The music world does not have an equivalent to Vasari that enables us to calibrate the relative reputations of Renaissance composers. I suppose that Taruskin's Oxford History of Western Music might have to do.

* * *

There was a rare performance of Gruppen, Stockhausen's formidably difficult piece for three orchestras, in London recently. The Guardian has a review:
Stockhausen’s 1958 masterwork Gruppen für drei Orchester (Groups for three orchestras) involves no helicopters, but the forces it does require – three spatially separated orchestras comprising about 100 musicians all told, and three conductors – plus its sheer intricacy, are enough to make it a rare work to experience live. But this is as much an art installation as a concert work, and in many ways it was right at home in Tate Modern’s Turbine Hall.
Go read the whole review. Gruppen was preceded by Messiaen's Et exspecto resurrectionem mortuorum:
The public nature of the space felt entirely appropriate and the music made a forceful impact, but there were moments of quiet, intense beauty too. The final movement, with the gong pulsing, suggested a giant creature slowly breathing; then the sound grew into a mass of noise that seemed to feed off itself. It was exhilarating to the ear.
* * *

Apparently I am not alone: What Classical Music Can Learn From Kanye West is a new article in The Atlantic.
Since 2016, Feigenbaum and the conductor Yuga Cohler have periodically put on performances they call “Yeethoven,” including two in Los Angeles and one at New York City’s Lincoln Center. With a contingent of classical instrumentalists, they trace the similarities between the works of a 21st-century rapper/producer and a 18th- to 19th-century composer.
“We wanted to figure out why it was that the two of us, and a lot of our friends in classical music, were so enamored with Kanye’s music,” Feigenbaum said before an abridged Yeethoven set last week at the Aspen Ideas Festival (sponsored by the Aspen Institute and The Atlantic). The five songs they played comprised selections from 2013’s Yeezus—a noisy and divisive album that Cohler and Feigenbaum hear as a turning point in West’s career—and 2016’s The Life of Pablo. Some of the tracks were mashed up with Beethoven compositions. One point of comparison: the jarring tonal switch in the end of “New Slaves,” recalling the turn at the close of Beethoven’s Egmont Overture. Another: the way West’s “Waves” uses its high end to keep time and its low end to convey melody, much like in Beethoven’s Symphony No. 8.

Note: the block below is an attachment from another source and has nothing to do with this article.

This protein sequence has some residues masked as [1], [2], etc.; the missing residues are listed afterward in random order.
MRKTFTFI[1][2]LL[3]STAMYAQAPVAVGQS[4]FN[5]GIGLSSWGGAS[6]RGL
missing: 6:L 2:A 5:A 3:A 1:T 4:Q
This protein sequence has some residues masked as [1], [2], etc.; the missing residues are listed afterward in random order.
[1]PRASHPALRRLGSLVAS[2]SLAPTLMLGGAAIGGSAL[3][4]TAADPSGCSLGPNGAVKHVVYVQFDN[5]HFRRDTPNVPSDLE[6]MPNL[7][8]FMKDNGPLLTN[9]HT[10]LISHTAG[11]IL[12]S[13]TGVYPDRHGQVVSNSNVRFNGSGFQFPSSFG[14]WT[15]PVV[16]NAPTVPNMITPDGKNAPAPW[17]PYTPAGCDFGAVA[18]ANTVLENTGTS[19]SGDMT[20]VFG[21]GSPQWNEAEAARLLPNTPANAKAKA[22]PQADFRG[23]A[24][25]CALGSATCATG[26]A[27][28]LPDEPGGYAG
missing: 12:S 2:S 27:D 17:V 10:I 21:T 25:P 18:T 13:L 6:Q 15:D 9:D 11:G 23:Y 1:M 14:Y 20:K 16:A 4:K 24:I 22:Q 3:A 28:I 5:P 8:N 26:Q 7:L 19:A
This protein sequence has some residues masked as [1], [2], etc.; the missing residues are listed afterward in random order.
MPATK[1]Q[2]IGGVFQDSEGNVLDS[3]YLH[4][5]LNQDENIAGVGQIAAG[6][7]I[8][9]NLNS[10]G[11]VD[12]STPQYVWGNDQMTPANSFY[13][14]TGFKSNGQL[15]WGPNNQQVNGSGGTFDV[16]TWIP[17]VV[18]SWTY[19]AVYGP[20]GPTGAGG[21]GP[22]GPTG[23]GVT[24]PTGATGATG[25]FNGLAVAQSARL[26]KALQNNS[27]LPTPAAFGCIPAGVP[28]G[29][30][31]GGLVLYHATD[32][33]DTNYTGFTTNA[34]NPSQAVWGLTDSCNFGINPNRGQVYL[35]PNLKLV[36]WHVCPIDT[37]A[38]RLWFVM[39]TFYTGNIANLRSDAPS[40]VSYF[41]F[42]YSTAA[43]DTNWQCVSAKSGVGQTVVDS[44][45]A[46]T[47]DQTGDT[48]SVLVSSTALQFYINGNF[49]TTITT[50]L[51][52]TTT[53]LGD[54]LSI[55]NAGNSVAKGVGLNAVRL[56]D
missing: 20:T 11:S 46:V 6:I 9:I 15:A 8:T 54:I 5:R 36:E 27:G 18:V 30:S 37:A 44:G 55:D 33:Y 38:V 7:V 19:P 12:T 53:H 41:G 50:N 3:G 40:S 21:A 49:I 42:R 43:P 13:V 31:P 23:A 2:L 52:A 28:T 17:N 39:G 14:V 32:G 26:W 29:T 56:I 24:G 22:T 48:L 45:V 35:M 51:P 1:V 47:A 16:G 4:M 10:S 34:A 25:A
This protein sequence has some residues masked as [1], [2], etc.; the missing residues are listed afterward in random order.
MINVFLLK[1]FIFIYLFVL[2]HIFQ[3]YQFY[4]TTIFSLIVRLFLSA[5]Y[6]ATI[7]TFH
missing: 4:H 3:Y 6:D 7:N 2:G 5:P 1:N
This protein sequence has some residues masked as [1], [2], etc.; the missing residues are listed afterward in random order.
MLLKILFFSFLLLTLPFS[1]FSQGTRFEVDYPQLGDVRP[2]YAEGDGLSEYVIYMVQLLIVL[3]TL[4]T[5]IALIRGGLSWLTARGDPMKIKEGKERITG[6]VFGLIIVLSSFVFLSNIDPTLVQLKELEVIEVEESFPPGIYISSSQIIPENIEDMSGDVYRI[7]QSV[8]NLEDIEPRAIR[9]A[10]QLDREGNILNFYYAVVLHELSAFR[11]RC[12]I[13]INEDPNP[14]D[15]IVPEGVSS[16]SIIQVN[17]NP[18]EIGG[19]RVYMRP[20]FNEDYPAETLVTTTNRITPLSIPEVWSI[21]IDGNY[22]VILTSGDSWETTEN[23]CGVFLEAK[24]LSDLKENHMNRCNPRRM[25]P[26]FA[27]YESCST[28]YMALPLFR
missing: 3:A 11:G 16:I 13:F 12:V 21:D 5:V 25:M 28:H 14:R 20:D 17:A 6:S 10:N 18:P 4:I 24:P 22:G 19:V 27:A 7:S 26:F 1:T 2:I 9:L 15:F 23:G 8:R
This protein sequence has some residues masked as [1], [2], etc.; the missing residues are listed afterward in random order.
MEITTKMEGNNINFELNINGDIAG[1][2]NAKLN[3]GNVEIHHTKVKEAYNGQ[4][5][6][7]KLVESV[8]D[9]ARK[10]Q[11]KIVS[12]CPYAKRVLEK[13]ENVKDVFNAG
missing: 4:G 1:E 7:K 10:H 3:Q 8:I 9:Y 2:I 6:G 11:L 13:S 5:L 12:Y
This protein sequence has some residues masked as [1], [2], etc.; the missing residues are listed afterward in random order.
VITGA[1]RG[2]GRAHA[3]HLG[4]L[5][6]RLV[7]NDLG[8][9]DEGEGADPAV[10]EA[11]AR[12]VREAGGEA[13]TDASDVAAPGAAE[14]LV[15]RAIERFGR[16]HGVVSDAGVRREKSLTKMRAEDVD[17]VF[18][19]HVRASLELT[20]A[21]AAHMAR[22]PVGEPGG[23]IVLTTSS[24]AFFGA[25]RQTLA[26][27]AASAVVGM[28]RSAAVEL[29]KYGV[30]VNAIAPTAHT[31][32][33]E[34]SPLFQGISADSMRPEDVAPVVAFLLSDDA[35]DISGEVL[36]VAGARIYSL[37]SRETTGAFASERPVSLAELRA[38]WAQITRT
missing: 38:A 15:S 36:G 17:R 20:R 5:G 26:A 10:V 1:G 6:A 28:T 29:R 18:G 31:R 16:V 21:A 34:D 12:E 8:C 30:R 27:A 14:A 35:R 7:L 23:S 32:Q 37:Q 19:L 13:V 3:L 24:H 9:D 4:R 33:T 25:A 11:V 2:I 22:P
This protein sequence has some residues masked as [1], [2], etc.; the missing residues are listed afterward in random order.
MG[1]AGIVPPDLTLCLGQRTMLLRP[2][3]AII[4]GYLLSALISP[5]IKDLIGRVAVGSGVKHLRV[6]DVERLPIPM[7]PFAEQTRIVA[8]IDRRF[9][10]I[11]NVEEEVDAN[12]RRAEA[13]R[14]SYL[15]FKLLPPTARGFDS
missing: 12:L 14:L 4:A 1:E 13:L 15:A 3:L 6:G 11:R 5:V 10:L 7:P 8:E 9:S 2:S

Here is a sample: some Beethoven (the Egmont Overture followed by "New Slaves"):

One of the interesting things there is the audience reaction: as soon as they hear something they recognize, they start clapping. And I'll bet Viennese audiences did the same as soon as they recognized the themes of their favorite arias in The Magic Flute.

* * *

A really unfortunate holiday, related in Standpoint Magazine:
The most notoriously unsuccessful holiday in the history of classical music was that taken by Chopin and his androgynous literary lover George Sand (and her family) in Majorca in 1838-1839. The trousered, cigar-smoking Sand was derided by Baudelaire as possessing the morals of a janitress; her future lover Alfred de Musset mordantly observed of the silver dagger which pinned her hair that “a woman of such slight virtue hardly required so immoderate a weapon”. Chopin’s characteristically acidulous comment on his first encounter was, “What an unattractive person la Sand is. Is she really a woman?” That was in 1836; by 1838 the two were lovers. They numbered Delacroix (who painted them both) and Heine among their Paris friends.
* * *

The Spectator weighs in on the "new musicology" in a piece by Damian Thompson: The virtuoso virtue-signallers of classical music. This will not be an unfamiliar theme for Music Salon readers:
If you’re looking for virtuoso virtue-signallers, then classical music is the place to start. But right-on competitions are merely the gruesome fruit of something more deeply rooted: an intellectual culture poisoned by late 20th-century identity politics and postmodern verbiage. That’s a problem in other disciplines, of course, but at least artistic and literary pseuds attract mockery. It flourishes in university music departments because no one gives a toss what happens there.
From my experience, university music departments have a kind of dual nature. On the one hand, a minority of the students and professors are involved in musicology and are to one degree or another affected by the tenets of post-modernism. On the other hand, however, the majority of the students and professors are practical musicians who are focussed on delivering a good concert experience. The world of performers is less influenced by what you might call "extra-musical" criteria. The Slipped Disc post referring to this article has attracted some interesting comments.

* * *